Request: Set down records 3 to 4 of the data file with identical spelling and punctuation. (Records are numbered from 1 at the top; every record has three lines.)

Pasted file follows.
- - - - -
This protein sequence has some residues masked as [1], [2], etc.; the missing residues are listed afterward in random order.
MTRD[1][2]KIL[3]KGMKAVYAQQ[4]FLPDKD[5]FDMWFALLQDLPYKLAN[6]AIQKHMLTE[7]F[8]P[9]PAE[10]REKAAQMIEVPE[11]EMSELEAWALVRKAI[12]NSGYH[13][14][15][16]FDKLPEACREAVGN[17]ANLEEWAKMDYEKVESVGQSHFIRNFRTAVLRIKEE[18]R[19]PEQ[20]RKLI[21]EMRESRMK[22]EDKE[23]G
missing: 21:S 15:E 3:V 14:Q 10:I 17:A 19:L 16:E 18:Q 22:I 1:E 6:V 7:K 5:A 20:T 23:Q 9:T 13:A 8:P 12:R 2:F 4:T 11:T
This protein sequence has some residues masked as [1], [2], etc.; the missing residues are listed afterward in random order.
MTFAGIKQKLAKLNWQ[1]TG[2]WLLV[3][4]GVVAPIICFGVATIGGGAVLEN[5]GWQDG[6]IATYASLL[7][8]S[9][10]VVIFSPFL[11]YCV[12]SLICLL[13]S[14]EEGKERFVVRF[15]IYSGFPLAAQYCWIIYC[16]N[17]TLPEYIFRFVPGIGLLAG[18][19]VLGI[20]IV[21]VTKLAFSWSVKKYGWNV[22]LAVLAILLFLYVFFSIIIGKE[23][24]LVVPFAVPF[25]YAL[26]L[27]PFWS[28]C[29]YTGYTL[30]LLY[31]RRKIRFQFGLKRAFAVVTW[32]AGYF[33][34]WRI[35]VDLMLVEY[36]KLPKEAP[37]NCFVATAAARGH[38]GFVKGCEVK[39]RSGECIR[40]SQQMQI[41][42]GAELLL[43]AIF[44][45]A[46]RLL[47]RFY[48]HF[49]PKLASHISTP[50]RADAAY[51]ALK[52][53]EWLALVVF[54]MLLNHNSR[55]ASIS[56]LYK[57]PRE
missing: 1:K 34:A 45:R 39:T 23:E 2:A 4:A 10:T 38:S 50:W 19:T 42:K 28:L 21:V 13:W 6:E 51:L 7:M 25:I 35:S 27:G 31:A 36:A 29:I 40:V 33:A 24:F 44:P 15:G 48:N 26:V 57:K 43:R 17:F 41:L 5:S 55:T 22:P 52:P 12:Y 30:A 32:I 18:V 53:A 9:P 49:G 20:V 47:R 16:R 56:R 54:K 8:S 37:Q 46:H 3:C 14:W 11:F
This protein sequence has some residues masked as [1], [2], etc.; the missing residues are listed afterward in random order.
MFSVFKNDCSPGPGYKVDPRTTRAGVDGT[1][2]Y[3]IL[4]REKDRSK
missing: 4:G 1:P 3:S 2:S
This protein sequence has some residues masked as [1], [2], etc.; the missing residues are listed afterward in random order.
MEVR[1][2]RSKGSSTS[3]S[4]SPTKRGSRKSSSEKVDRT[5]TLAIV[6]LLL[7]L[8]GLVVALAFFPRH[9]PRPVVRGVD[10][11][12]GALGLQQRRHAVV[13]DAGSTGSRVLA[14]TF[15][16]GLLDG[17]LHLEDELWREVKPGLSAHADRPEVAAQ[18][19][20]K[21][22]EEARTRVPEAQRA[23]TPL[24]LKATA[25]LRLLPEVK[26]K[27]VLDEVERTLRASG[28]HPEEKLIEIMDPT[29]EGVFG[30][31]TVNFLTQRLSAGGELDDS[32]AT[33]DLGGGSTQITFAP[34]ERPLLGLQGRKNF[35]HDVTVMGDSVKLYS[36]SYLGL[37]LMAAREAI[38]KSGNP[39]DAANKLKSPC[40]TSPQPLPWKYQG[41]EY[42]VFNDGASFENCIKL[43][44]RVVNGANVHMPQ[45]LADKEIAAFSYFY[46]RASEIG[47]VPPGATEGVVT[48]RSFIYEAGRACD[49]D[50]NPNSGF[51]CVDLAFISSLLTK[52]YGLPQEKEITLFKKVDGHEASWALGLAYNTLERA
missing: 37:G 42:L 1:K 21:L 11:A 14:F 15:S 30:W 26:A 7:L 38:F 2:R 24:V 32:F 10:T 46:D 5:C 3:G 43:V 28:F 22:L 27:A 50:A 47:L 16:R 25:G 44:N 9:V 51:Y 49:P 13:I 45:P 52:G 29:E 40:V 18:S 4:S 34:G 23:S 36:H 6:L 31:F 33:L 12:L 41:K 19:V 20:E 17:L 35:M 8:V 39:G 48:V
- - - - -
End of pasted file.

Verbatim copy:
This protein sequence has some residues masked as [1], [2], etc.; the missing residues are listed afterward in random order.
MFSVFKNDCSPGPGYKVDPRTTRAGVDGT[1][2]Y[3]IL[4]REKDRSK
missing: 4:G 1:P 3:S 2:S
This protein sequence has some residues masked as [1], [2], etc.; the missing residues are listed afterward in random order.
MEVR[1][2]RSKGSSTS[3]S[4]SPTKRGSRKSSSEKVDRT[5]TLAIV[6]LLL[7]L[8]GLVVALAFFPRH[9]PRPVVRGVD[10][11][12]GALGLQQRRHAVV[13]DAGSTGSRVLA[14]TF[15][16]GLLDG[17]LHLEDELWREVKPGLSAHADRPEVAAQ[18][19][20]K[21][22]EEARTRVPEAQRA[23]TPL[24]LKATA[25]LRLLPEVK[26]K[27]VLDEVERTLRASG[28]HPEEKLIEIMDPT[29]EGVFG[30][31]TVNFLTQRLSAGGELDDS[32]AT[33]DLGGGSTQITFAP[34]ERPLLGLQGRKNF[35]HDVTVMGDSVKLYS[36]SYLGL[37]LMAAREAI[38]KSGNP[39]DAANKLKSPC[40]TSPQPLPWKYQG[41]EY[42]VFNDGASFENCIKL[43][44]RVVNGANVHMPQ[45]LADKEIAAFSYFY[46]RASEIG[47]VPPGATEGVVT[48]RSFIYEAGRACD[49]D[50]NPNSGF[51]CVDLAFISSLLTK[52]YGLPQEKEITLFKKVDGHEASWALGLAYNTLERA
missing: 37:G 42:L 1:K 21:L 11:A 14:F 15:S 30:W 26:A 7:L 38:F 2:R 24:V 32:F 10:T 46:D 5:C 3:G 43:V 28:F 22:L 27:A 50:A 47:L 16:R 25:G 44:N 9:V 51:Y 49:P 13:I 45:P 52:G 29:E 40:V 18:S 4:S 34:G 23:S 36:H 6:L 31:F 33:L 12:L 41:K 19:V 20:E 17:L 35:M 8:V 39:G 48:V